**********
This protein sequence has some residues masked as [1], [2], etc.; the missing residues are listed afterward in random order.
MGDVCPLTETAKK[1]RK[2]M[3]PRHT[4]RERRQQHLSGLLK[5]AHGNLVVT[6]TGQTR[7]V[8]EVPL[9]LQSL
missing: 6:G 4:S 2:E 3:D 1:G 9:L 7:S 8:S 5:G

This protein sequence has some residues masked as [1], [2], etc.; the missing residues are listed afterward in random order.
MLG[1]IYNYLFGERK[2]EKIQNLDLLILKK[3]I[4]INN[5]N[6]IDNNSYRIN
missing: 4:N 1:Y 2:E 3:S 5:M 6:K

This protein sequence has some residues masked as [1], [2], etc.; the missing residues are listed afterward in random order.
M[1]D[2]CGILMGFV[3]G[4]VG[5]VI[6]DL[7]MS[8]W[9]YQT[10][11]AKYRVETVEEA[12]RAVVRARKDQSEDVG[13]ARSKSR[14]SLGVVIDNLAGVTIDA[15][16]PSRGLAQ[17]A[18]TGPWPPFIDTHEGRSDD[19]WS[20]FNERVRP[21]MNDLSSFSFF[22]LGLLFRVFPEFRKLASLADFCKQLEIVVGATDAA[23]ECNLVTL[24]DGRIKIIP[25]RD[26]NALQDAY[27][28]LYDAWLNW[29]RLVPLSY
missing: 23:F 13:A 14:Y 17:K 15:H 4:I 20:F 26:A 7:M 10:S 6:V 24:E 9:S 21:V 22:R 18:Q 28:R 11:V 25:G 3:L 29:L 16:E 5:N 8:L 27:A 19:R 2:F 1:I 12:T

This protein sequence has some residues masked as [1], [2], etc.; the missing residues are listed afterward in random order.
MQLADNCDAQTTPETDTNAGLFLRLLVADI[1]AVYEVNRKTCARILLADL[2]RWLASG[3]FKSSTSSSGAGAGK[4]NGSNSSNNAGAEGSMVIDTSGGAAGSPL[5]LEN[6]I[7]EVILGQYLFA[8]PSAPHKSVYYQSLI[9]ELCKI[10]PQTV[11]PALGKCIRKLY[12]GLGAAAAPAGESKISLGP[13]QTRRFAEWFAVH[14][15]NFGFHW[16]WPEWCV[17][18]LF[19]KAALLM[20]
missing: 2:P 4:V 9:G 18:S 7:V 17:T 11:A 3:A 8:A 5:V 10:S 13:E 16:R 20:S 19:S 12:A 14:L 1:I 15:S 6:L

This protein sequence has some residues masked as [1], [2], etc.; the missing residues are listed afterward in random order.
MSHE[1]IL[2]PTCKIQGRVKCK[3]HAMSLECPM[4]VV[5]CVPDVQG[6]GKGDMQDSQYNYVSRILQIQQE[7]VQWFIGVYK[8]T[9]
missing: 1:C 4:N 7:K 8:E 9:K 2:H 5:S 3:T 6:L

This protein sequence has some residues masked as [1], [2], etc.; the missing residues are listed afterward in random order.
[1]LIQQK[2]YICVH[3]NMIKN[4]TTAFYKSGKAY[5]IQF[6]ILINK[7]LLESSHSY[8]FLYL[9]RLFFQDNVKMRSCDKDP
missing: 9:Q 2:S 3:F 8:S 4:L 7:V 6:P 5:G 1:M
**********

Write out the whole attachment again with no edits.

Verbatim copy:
This protein sequence has some residues masked as [1], [2], etc.; the missing residues are listed afterward in random order.
MGDVCPLTETAKK[1]RK[2]M[3]PRHT[4]RERRQQHLSGLLK[5]AHGNLVVT[6]TGQTR[7]V[8]EVPL[9]LQSL
missing: 6:G 4:S 2:E 3:D 1:G 9:L 7:S 8:S 5:G

This protein sequence has some residues masked as [1], [2], etc.; the missing residues are listed afterward in random order.
MLG[1]IYNYLFGERK[2]EKIQNLDLLILKK[3]I[4]INN[5]N[6]IDNNSYRIN
missing: 4:N 1:Y 2:E 3:S 5:M 6:K

This protein sequence has some residues masked as [1], [2], etc.; the missing residues are listed afterward in random order.
M[1]D[2]CGILMGFV[3]G[4]VG[5]VI[6]DL[7]MS[8]W[9]YQT[10][11]AKYRVETVEEA[12]RAVVRARKDQSEDVG[13]ARSKSR[14]SLGVVIDNLAGVTIDA[15][16]PSRGLAQ[17]A[18]TGPWPPFIDTHEGRSDD[19]WS[20]FNERVRP[21]MNDLSSFSFF[22]LGLLFRVFPEFRKLASLADFCKQLEIVVGATDAA[23]ECNLVTL[24]DGRIKIIP[25]RD[26]NALQDAY[27][28]LYDAWLNW[29]RLVPLSY
missing: 23:F 13:A 14:Y 17:K 15:H 4:I 20:F 26:A 7:M 10:S 6:V 24:E 9:S 21:V 22:R 18:Q 28:R 11:V 25:G 3:L 29:L 16:E 5:N 8:L 27:A 19:R 2:F 1:I 12:T

This protein sequence has some residues masked as [1], [2], etc.; the missing residues are listed afterward in random order.
MQLADNCDAQTTPETDTNAGLFLRLLVADI[1]AVYEVNRKTCARILLADL[2]RWLASG[3]FKSSTSSSGAGAGK[4]NGSNSSNNAGAEGSMVIDTSGGAAGSPL[5]LEN[6]I[7]EVILGQYLFA[8]PSAPHKSVYYQSLI[9]ELCKI[10]PQTV[11]PALGKCIRKLY[12]GLGAAAAPAGESKISLGP[13]QTRRFAEWFAVH[14][15]NFGFHW[16]WPEWCV[17][18]LF[19]KAALLM[20]
missing: 2:P 4:V 9:G 18:S 7:V 17:T 11:A 3:A 8:A 5:V 10:S 13:E 16:R 20:S 19:S 12:A 14:L 1:I 15:S 6:L

This protein sequence has some residues masked as [1], [2], etc.; the missing residues are listed afterward in random order.
MSHE[1]IL[2]PTCKIQGRVKCK[3]HAMSLECPM[4]VV[5]CVPDVQG[6]GKGDMQDSQYNYVSRILQIQQE[7]VQWFIGVYK[8]T[9]
missing: 1:C 4:N 7:K 8:E 9:K 2:H 5:S 3:T 6:L

This protein sequence has some residues masked as [1], [2], etc.; the missing residues are listed afterward in random order.
[1]LIQQK[2]YICVH[3]NMIKN[4]TTAFYKSGKAY[5]IQF[6]ILINK[7]LLESSHSY[8]FLYL[9]RLFFQDNVKMRSCDKDP
missing: 9:Q 2:S 3:F 8:S 4:L 7:V 6:P 5:G 1:M